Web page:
Chinese yuan vs. Japanese Yen: A whopping 73% appreciation since 2011—it was a period when global trade volumes already started slowing again… is that a five-wave rally in CNY/JPY?

And it seems the Japanese currency depreciation has helped its trade balance (see below). The chart below shows the Japanese Current Account, USD/JPY, and CNY/JPY. It shows a massive improvement in the current account in line with a weakening Japanese yen.

So after taking the brunt of Japan’s depreciation, and sitting on a consensus view of an overvalued currency, why shouldn’t China want to get into the game again?

The game of using a devaluation to extract demand from its Asian neighbors and likely restrict the flow of international goods explicitly, and implicitly, as global purchasing power of the Chinese consumer falls along with the value of the currency. It is in China’s interest to devalue a lot more considering the seeming success of its neighbor Japan.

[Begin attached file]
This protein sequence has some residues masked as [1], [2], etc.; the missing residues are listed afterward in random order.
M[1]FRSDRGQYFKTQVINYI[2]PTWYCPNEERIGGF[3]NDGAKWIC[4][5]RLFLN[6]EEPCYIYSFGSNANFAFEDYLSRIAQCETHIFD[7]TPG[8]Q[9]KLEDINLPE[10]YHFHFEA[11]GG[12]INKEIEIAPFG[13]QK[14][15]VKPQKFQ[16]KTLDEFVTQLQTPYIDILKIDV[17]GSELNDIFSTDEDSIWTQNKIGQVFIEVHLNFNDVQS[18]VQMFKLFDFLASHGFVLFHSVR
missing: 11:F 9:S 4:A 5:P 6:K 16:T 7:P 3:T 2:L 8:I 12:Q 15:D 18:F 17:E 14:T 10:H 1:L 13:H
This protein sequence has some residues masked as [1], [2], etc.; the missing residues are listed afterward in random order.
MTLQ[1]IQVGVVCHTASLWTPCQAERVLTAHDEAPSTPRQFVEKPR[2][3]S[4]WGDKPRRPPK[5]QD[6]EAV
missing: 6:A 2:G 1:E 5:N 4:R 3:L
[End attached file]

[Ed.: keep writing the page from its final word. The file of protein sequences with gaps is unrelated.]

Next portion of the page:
What is interesting is how quickly the US government reacted publicly to the 2% devaluation by China, while it remains relatively quiet about Japan’s devaluation by other means. Could this have anything to do with geo-politics, aka the Asian Pivot?

Granted, China has manipulated the global trading system to its advantage for many years now. But Japan has too, and so have others competing for Western demand. So from that perspective, maybe the US has a legitimate gripe. But make the gripe consistent if you want to remain credible.

Does China have good reason to worry the US may not be a fair arbiter at this point in a global economic cycle teetering on the edge of a deflationary abyss (maybe a bit dramatic, sorry)? You bet it does.

“History repeats itself, first as tragedy, second as farce.”

Karl Marx